Thursday, September 27, 2018

Pre-intubation Optimization of the Neurocritical Care Patient

This post was peer reviewed.
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Image Credit: Wikimedia

Author: Tim Montrief, MD MPH
Jackson Memorial Health System/University of Miami
AAEM/RSA Publications and Social Media Committee Member

The catastrophic neurologic emergency remains one of the most challenging presentations managed by emergency physicians. Stress, diagnostic uncertainty, and time-sensitive nature lead to challenging management decisions. Likewise, the intubation of the neurocritical care patient provides many challenges, and requires a modified technique to avoid the harmful consequences of intubation, including an exaggerated reflex sympathetic response to laryngoscopy, hypotension due to induction agents, and exacerbation of elevated intracranial pressure (ICP). Additionally, maximizing first past success and minimizing hypoxia is especially important in patients with central nervous system (CNS) pathology, in particular, unsecured aneurysmal subarachnoid hemorrhage (SAH), traumatic brain injury (TBI), and stroke. Optimization of the neurocritical care patient is of upmost importance, and many of the techniques are familiar to the emergency physician. For instance, apneic oxygenation via a nasal cannula on the patient at 15 L/min maximizes oxygenation prior to intubation. Additionally, one may raise the head of the bed, which decreases ICP and has a ben­eficial effect on oxygenation. While ninety degrees is the ideal angle, elevation of the head of bed to thirty degrees is also an option. Finally, if faced with an agitated, combative patient, delayed sequence intubation (read more about it here) may be an option to optimize preoxygenation.

Thursday, September 13, 2018

ECMO in the Adult ED

Image Source: Joint Base San Antonio
This post was peer reviewed.
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Author: Tim Montrief, MD, MPH
Emergency Medicine Resident, PGY-2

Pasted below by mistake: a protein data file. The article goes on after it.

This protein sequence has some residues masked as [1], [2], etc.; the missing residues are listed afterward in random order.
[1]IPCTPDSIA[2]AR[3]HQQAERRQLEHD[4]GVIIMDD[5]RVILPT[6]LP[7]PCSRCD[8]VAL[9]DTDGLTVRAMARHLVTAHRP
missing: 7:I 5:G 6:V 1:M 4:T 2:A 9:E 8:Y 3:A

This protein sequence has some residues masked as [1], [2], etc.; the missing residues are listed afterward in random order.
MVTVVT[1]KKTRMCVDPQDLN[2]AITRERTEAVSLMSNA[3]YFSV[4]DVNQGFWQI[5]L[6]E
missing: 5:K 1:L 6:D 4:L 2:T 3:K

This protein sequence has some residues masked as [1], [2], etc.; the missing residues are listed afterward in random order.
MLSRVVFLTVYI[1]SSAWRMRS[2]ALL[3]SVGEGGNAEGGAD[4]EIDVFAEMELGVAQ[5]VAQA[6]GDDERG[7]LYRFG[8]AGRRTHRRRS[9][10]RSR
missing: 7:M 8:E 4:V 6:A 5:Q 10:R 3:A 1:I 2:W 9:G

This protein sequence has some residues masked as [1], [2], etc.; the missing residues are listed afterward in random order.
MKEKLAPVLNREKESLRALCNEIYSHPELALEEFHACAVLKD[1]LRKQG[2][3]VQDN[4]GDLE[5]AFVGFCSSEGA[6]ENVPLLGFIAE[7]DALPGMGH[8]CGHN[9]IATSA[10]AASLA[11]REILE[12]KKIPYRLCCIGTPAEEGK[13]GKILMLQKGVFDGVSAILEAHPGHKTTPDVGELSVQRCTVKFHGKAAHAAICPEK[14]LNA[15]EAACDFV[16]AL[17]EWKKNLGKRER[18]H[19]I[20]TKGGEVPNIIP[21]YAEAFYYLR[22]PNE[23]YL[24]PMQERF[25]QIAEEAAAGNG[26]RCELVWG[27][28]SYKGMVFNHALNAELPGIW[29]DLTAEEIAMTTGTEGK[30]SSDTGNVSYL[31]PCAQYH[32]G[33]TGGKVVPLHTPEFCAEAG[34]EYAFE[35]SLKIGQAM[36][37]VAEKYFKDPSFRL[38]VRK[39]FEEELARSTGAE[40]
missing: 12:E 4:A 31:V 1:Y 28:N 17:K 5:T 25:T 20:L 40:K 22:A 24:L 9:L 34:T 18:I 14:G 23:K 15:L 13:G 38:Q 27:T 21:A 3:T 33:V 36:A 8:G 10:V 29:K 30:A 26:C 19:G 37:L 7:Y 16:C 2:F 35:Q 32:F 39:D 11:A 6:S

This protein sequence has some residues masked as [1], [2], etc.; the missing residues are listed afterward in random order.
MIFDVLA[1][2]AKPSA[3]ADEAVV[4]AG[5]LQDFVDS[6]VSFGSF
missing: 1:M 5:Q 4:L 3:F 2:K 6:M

Jackson Memorial Hospital

Extra Corporeal Membrane Oxygenation (ECMO), more accurately known as Extracorporeal Life Support (ECLS) is a type of prolonged mechanical cardiopulmonary support that began in the 1970s. Its technology, indications, and usage have rapidly evolved over the last two decades; it has now become an essential tool in the care of critically ill adults and children refractory to conventional management who have potentially reversible causes of respiratory/cardiac failure. With the development of ECMO programs across the nation, this technology is making its way to an emergency department (ED) near you.

Thursday, September 6, 2018

The Cruelty of Depression

Image Source: pxhere
This post was peer reviewed.
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Author: Becky Lee, MS4
University of Maryland School of Medicine
AAEM RSA Wellness Committee

In the middle of a hot August day, excited chatter echoed inside the dome of the columned, 200-year-old medical school building. It was our first day of medical school, and my classmates and I were eager to get started on our long-held dreams of becoming doctors. The next few days of orientation were a blur of information and optimism, all leading up to the first day of anatomy lab, where we paused in solemn silence to thank the donors and their families. I let this feeling sink in – the feeling that I was exactly where I was supposed to be. I had no idea that the next few months would be my darkest days of medical school. By the time winter break loomed around the corner, I couldn’t sleep, I no longer felt like eating, and I stopped talking to my friends and family. I stopped running and reading. In fact, I stopped going outside altogether. I spent most of my time in bed, staring at the ceiling, wondering if things would ever get better, and questioning how I ended up here. Sometimes, the thought occurred to me that I wouldn’t mind if I didn’t wake up the next day.